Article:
by Erin Wayman Thursday, January 5, 2012
A magnitude-6.0 earthquake struck eastern Turkey at 4:32 a.m. local time Monday. The quake was centered in Elazig province about 625 kilometers east of Turkey’s capital, Ankara. The earthquake toppled buildings, flattened homes, injured at least 100 people and killed 57, according to the Associated Press.
Turkey is no stranger to seismic activity. The country lies near the collision of the Arabian and Eurasian plates. It also sits on the Anatolian Block, a large section of continental crust between the Arabian and Eurasian plates that is moving westward at a rate of 24 millimeters per year. The block is bordered by the North Anatolian Fault to the north and the East Anatolian Fault to the southeast.
The magnitude-6.0 earthquake, which struck at a depth of 10 kilometers, was likely due to a rupture on the eastern end of the East Anatolian Fault, says Don Blakeman, a geophysicist at the U.S. Geological Survey’s (USGS) National Earthquake Information Center in Golden, Colo. It’s similar to a magnitude-6.4 earthquake that struck eastern Turkey in 2003, Blakeman says. That quake killed 150 people and injured at least 1,000, according to USGS.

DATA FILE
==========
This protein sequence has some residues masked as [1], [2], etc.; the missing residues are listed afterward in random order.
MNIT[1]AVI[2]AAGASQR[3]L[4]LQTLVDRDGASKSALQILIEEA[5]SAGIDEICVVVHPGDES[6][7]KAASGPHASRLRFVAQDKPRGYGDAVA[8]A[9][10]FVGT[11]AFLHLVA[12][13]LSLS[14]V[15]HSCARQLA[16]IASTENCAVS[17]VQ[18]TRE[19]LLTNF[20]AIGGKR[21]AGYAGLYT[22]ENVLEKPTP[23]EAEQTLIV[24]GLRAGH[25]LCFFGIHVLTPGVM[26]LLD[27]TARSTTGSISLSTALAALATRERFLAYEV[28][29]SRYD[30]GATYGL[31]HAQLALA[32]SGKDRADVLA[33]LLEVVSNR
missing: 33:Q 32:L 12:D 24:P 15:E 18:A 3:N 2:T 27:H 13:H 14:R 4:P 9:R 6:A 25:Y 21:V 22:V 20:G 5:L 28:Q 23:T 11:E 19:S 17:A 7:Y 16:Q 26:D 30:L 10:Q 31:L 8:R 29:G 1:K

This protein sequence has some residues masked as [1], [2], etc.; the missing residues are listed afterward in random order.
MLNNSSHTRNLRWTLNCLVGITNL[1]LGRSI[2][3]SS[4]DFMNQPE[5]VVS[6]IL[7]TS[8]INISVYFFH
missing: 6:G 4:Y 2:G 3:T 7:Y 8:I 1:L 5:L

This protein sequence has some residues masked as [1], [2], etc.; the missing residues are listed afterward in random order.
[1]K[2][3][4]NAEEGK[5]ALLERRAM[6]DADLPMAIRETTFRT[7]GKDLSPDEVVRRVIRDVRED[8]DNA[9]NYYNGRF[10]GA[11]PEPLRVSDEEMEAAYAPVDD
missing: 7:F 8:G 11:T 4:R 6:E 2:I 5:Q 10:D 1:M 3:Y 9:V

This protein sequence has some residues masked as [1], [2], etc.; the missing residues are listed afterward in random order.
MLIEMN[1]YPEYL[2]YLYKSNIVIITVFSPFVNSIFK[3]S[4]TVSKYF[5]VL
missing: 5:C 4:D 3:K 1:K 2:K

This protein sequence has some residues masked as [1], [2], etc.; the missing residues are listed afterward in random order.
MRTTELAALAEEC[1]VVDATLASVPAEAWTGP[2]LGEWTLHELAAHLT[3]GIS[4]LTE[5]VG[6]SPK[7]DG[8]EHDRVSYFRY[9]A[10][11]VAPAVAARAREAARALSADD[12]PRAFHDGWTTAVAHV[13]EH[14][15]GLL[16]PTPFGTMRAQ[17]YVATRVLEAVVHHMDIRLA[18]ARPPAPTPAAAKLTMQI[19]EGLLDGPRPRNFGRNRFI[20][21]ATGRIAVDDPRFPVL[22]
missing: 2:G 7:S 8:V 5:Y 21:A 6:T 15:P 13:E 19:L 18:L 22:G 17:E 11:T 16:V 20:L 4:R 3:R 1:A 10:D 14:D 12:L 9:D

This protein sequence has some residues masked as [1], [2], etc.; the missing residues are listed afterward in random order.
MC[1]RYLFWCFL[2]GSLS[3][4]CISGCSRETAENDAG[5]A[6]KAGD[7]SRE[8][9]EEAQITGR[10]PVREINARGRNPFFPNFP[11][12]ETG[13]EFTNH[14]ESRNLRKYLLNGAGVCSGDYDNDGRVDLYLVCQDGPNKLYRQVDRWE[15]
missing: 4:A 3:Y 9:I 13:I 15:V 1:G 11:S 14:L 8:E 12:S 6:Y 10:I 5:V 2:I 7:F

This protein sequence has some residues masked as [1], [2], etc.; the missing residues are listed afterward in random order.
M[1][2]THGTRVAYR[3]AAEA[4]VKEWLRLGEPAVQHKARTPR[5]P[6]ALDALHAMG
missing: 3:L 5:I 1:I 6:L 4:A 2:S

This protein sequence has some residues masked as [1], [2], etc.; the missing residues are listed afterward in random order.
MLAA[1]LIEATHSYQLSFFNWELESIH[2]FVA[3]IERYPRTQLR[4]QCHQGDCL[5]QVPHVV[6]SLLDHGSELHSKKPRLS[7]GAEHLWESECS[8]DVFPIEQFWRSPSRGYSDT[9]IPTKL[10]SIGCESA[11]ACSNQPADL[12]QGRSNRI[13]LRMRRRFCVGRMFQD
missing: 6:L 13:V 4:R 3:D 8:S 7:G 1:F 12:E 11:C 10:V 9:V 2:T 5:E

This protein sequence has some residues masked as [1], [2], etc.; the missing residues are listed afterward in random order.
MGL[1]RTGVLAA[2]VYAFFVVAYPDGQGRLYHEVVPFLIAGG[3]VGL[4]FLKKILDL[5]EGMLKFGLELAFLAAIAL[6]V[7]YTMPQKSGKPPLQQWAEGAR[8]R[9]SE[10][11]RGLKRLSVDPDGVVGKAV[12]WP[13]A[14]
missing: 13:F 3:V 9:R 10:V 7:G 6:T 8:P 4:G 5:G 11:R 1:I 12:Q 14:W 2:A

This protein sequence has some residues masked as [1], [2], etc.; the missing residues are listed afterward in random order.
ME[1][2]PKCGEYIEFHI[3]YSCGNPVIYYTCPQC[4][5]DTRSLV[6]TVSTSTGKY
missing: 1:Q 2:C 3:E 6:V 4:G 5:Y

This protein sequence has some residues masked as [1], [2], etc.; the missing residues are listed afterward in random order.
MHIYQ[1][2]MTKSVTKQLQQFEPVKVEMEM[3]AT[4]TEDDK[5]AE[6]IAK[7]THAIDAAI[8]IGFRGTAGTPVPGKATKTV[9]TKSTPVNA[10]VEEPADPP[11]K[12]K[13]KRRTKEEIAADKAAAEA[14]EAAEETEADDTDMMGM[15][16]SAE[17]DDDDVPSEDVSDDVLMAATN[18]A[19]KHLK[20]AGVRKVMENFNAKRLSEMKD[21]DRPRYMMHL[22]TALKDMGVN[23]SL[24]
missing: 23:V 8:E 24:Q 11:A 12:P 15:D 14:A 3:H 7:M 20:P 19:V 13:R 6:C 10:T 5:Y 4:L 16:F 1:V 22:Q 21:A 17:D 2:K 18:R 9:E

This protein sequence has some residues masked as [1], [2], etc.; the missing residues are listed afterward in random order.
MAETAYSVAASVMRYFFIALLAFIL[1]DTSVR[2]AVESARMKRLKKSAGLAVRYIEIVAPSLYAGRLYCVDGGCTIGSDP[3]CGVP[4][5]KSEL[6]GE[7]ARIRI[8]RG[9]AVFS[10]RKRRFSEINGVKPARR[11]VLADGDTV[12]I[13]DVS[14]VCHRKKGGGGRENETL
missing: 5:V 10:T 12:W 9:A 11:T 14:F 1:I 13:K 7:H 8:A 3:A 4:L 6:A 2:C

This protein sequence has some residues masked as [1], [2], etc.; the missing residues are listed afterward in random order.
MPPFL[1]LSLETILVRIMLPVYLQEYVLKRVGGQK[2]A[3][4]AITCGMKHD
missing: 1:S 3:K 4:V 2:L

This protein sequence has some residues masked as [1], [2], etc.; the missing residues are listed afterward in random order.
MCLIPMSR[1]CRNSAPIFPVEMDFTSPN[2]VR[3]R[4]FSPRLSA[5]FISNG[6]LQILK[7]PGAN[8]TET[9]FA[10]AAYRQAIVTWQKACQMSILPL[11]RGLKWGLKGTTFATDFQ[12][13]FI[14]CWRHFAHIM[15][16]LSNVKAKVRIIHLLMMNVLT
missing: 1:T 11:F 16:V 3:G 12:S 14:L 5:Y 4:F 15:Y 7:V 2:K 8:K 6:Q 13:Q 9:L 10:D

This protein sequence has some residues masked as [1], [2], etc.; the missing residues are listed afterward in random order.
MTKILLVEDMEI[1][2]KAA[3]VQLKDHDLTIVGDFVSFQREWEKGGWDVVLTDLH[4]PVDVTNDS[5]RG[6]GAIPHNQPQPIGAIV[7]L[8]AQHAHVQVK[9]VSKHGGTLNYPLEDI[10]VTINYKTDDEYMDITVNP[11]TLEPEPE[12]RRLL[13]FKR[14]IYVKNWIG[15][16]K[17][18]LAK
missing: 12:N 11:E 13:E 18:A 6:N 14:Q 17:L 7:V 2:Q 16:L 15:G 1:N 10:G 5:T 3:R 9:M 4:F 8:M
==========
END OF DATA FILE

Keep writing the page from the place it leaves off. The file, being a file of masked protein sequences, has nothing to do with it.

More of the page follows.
The North Anatolian Fault has been home to a series of strong earthquakes since 1939. The most recent event was a magnitude-7.6 quake that hit the city of Izmit. Each successive earthquake has occurred farther west than its predecessor, and scientists warn that Istanbul, Turkey’s largest city, may be the next target in this string of powerful quakes — or it may not, according to new research.\
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